The world of tourism and travel is widening thanks to virtual technology.
Arnold Schwarzenegger starred in the 1990 action thriller “Total Recall,” a film that portrayed him as a factory worker by the name of Douglas Quaid. While the film’s story takes audiences to Mars, one of the interesting moments of the futuristic thriller takes place right here on Earth, when Quaid visits a facility called ReKall. ReKall is a company that implants memories of vacations for a fee. In the film, the decision to visit ReKall provokes dire results, but the idea of vacationing without sitting on or plane, or even sitting in a car has taken root in the minds of many.
No, there has been no technology developed to manipulate the mind into believing that you’ve spent two months in Hangzhou while you’ve simply spent a few hours in a clinic. However, a great deal of money has been invested into the pursuit of convenience and comfort granted though virtual vacations. Picture it: images of supple sands surrounding you while you relax on your favorite sofa.
Virtual reality seeks to better and best our reality by forgoing the bouquets of tour books, brochures, and friend recommendations. Instead, many seek out virtual reality (VR) vacation experiences to rival real vacations or gain unprecedented travel insight. Panoramic videos can be viewed on Facebook or YouTube; and viewing tools, such as Google Cardboard or Oculus Rift, help to elevate the experience.
The time-saving effort will impact and disrupt the world of tourism and hospitality. According to Sebastian Naylor, an online marketing director for Lonely Planet, the virtual trips “can help give people a more immersive sense of a destination, so they may then want to go and experience it firsthand themselves.”
Marriott Hotels assembled their Travel Brilliantly program, where they distributed two-minute VR postcards of the Andes Mountains in Chile, as well as the streets of Beijing and an ice cream shop in Rwanda. Numerous other hotel chains have launched similar experiments, including Hilton Inn Express, Best Western Hotel and Resorts, and Shangri-La Hotels and Resorts. Airlines have also jumped in on the fun, with Australian carrier Qantas temporarily offering tourist similar features. United Airlines created a produced called Polaris allowing users to feature a virtual walk. Also, the five-minute feature film, titled ‘Reimagine’, starring Nicole Kidman, utilized virtual reality technology thanks to Etihad Airlines.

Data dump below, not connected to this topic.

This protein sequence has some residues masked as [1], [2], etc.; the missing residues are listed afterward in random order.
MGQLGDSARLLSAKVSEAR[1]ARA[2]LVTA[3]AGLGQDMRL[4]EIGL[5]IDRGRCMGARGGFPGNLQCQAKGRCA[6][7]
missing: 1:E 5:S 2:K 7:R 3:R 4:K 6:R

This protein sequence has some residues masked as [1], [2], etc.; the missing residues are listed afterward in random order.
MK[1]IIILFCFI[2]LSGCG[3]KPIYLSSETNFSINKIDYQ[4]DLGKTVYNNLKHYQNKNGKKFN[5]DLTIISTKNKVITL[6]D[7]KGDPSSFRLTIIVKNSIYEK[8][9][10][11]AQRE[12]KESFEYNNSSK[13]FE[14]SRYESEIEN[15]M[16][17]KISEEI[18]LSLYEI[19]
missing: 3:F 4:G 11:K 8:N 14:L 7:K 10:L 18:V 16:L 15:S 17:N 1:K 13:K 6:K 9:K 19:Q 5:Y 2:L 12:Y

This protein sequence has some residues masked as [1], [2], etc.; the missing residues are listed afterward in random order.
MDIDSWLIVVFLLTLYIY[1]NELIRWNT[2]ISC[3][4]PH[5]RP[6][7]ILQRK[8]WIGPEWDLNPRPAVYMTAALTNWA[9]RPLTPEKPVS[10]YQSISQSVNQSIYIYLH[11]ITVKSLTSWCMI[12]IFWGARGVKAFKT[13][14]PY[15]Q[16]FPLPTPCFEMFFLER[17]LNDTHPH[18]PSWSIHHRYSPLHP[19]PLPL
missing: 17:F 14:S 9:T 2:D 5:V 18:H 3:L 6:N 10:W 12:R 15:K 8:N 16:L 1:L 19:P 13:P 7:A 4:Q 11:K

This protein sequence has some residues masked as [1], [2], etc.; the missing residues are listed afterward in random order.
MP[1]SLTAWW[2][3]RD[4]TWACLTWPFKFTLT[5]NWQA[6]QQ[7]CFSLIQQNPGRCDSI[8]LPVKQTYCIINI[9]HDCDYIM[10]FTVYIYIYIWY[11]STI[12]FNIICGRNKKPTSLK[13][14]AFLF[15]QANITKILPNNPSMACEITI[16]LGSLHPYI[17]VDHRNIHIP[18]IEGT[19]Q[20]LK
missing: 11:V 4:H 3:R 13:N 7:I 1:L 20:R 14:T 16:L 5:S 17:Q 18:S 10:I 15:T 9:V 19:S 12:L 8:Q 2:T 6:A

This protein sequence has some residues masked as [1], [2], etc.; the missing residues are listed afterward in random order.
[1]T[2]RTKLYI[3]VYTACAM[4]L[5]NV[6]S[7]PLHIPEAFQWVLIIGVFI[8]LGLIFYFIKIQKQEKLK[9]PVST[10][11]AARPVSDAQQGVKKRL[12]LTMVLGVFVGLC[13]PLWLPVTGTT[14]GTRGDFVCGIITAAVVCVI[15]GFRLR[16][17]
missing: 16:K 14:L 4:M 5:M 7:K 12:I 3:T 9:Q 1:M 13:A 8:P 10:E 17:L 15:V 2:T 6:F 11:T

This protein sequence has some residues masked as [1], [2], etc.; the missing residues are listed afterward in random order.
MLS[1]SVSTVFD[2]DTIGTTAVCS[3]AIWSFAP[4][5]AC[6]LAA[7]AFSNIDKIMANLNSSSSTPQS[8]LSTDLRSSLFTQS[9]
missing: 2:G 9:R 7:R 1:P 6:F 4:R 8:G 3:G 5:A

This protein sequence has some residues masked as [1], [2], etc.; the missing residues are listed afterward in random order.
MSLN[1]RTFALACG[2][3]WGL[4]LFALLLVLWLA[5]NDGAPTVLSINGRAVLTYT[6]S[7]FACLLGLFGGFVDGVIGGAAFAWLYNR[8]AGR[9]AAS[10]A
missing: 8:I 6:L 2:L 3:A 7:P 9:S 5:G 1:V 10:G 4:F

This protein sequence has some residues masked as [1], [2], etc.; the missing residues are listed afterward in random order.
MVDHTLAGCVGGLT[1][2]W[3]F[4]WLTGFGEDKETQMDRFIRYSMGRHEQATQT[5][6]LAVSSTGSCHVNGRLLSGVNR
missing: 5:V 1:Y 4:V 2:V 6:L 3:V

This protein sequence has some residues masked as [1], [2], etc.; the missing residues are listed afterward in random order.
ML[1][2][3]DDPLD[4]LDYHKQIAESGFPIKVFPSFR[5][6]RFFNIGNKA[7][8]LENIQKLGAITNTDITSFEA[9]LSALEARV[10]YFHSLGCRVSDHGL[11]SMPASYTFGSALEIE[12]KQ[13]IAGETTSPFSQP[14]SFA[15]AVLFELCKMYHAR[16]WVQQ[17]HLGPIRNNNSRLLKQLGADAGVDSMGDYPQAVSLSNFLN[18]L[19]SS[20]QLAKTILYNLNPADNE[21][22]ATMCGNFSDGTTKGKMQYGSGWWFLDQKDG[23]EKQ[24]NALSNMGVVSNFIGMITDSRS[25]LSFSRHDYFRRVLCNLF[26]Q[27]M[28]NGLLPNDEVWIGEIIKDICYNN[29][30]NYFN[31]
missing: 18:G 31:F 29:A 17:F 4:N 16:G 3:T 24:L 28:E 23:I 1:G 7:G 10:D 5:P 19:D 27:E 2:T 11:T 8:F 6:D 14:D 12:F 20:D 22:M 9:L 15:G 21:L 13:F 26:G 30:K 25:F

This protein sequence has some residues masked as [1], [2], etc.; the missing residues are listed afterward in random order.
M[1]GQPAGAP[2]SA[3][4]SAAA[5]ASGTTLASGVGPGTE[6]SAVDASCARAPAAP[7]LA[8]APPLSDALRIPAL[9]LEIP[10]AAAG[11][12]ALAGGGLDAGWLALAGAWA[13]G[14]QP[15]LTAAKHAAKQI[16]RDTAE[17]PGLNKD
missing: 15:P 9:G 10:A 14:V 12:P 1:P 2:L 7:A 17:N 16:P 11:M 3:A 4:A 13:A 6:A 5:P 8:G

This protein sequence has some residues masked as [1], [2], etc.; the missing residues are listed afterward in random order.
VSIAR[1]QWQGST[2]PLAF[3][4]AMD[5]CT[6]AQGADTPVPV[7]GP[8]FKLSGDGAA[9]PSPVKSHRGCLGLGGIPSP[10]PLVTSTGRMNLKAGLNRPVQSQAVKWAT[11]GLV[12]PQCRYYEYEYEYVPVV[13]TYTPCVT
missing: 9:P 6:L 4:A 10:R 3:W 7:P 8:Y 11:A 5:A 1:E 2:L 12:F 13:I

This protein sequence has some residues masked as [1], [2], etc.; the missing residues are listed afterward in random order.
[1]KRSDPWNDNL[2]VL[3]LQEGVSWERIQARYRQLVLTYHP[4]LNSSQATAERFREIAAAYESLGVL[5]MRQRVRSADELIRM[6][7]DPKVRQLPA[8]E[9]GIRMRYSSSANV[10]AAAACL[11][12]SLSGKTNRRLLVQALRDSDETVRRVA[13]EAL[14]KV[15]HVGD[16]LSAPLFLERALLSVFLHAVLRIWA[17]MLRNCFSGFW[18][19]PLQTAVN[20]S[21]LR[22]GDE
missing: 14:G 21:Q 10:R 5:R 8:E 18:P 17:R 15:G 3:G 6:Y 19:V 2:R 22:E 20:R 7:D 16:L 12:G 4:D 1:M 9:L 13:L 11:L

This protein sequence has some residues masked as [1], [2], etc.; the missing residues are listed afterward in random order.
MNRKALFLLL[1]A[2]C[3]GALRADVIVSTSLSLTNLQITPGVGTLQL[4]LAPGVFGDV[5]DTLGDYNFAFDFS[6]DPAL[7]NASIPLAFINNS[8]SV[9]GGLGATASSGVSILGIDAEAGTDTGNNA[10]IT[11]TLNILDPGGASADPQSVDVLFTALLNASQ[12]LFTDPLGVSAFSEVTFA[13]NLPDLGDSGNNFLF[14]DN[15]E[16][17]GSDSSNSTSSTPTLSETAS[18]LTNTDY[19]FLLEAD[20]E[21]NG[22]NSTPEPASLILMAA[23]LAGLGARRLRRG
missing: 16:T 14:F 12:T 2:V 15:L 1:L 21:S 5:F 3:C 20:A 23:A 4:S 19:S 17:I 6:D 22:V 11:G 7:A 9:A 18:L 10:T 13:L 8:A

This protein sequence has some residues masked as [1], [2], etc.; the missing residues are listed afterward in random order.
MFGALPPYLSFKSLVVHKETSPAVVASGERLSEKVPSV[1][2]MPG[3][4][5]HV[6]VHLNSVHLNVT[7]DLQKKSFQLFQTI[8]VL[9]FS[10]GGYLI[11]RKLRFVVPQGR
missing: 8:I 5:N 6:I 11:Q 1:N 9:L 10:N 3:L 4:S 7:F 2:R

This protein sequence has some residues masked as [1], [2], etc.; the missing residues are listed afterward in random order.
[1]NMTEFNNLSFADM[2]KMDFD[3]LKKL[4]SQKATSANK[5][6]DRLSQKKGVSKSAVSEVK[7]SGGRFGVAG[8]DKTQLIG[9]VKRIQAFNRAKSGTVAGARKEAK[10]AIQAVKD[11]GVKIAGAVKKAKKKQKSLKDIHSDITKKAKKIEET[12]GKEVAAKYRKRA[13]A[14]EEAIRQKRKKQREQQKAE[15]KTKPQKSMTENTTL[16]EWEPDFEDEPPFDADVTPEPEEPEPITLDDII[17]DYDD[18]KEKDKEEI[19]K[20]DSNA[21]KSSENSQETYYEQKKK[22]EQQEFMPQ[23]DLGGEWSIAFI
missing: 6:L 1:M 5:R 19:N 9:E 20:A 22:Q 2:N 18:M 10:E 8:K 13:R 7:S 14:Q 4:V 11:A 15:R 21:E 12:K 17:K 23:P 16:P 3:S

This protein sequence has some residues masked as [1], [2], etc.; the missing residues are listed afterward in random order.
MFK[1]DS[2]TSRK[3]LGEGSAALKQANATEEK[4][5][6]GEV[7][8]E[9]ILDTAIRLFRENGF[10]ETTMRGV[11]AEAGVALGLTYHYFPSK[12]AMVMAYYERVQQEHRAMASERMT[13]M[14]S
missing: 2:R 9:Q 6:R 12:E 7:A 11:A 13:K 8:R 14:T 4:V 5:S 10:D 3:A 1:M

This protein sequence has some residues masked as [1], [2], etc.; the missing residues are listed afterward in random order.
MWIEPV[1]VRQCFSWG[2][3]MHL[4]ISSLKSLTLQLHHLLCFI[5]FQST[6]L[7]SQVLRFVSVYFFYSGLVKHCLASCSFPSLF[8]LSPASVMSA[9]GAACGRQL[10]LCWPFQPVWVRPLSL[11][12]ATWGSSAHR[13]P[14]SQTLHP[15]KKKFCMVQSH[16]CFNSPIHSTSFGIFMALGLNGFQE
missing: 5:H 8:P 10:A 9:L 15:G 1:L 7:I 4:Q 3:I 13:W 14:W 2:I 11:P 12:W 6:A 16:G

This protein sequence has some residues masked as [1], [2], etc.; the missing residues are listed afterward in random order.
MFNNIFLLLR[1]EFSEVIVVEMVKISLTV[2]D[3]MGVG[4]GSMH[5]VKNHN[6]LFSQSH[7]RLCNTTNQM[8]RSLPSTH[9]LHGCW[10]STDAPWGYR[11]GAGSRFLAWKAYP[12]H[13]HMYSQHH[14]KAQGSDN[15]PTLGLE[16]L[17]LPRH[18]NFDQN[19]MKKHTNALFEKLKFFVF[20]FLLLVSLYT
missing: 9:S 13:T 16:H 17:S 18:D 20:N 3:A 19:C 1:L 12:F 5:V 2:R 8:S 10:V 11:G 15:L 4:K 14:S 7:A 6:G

The virtual reality device can offer a clear glimpse into street experiences in Yosemite National Park, The Venetians, West Hollywood, Houston, New York City, Machu Picchu and Paris. Microsoft and NASA also teamed up to offer ‘travelers’ mixed-reality experiences. Virtual visitors are granted an unbelievable opportunity to see places that they would otherwise never see due to financial, physical, or geographical restrictions.
“VR, when done right with great visuals and audio, offers the most immersive brand experience possible other than the real thing,” said YouVisit CEO Abi Mandelbaum. “It’s a trip in and of itself.”
No one truly believes that virtual reality can replace the act of travel, but this immersive experience can enhance travel and tease adventure. One wonders what we’ll see next as we continue to move toward more dynamic and life-like virtual features.
Rick Garson is driven by the possibility of innovation and growth in the entertainment industry every day. He has been at the helm of groundbreaking projects, including the famed Billboard Music Awards. Interested in learning more about Rick Garson, entertainment, travel, and entrepreneurship? Please visit RickGarson.com and RickGarson.net!